But that's a digression. Here's Graeber on Rose in 2006 with his short definition of anarchism: "Anarchism is about acting as if you're already free. ... Anarchism is democracy without the government. Most people love democracy, but most people don't like the government very much. Keep one, take away the other -- that's anarchism. Anarchism is direct democracy." He elaborates. "Anarchism is the commitment to the idea that it is possible to have a society based on principles of self-organization, voluntary association and mutual aid. It's not the belief that we are necessarily going to have it but that we could have it. You can't know it's possible. But by the same token you can't know that it's not possible."
Graeber's description of the anarchist impulse, as an experiment without government, veers awfully close to Ron Paul-like "End the Fed" libertarianism. Venture capitalist and libertarian Peter Thiel, for instance, has helped fund The Seasteading Institute, whose "mission is "to establish permanent, autonomous ocean communities to enable experimentation and innovation with diverse social, political, and legal systems." One of the founders of the institute is Patri Friedman, a grandson of Milton Friedman, and a former engineer at Google. What is the difference between Zuccotti Park and a free, autonomous and sovereign community located in (presumably warm) international waters? Well, the seasteading idea remains theoretical, while OWS exists, albeit with the fragile and ironic permission of the police and city. The emphasis of a Thiel or a Paul (who Thiel has endorsed for president) involves a far more profound belief in markets than the anarchist belief in direct democracy, which has its market-like aspects but which is no fan of the wisdom of markets. Paul and Thiel-style libertarianism has an Ayn Randian edge -- meaning a kind of Nietzschian belief in supermen dragged down by the demons -- that is utterly lacking in the consensus style of Graeber and anarchist theory. The OWS crowd, naively or not, seem to believe it can transform the larger community by example, like medieval monks praying for our souls in giant monasteries; the steasteading crowd seems to argue that they can only carve out their free space outside the oppressive shadow of the nation-state.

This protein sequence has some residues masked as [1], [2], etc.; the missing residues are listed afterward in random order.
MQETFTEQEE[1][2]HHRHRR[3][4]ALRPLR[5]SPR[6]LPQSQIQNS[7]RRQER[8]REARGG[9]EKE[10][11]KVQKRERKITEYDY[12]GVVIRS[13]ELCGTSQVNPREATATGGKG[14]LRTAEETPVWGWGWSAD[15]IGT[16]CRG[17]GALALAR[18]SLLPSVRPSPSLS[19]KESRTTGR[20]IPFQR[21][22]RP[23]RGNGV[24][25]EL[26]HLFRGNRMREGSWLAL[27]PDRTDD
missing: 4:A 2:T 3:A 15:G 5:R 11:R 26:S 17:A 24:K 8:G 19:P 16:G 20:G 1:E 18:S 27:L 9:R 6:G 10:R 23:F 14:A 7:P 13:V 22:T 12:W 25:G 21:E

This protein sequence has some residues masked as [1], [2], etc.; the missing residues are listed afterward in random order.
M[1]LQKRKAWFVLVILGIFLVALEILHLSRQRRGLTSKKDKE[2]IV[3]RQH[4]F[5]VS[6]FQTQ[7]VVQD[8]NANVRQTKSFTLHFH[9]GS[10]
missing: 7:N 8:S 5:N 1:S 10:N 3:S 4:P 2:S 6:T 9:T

Both are utopian, in the technical sense that neither exists (or at least that that existence is artificial; OWS could be wiped out tomorrow). And both suffer from the contradictions and flaws of any utopian venture in history. But for all their differences -- and there's a huge stylistic difference between the pensive academic Graeber and the often pugnaciously argumentative capitalist Thiel -- the roots of the two movements are tangled, and the language that they use to describe their aspirations and goals is very similar. "End the Fed" may just be a silly sign among the many at Zuccotti Park. Or it may suggest ideological commonalities that we should pay greater attention to.
Robert Teitelman is editor in chief of The Deal magazine.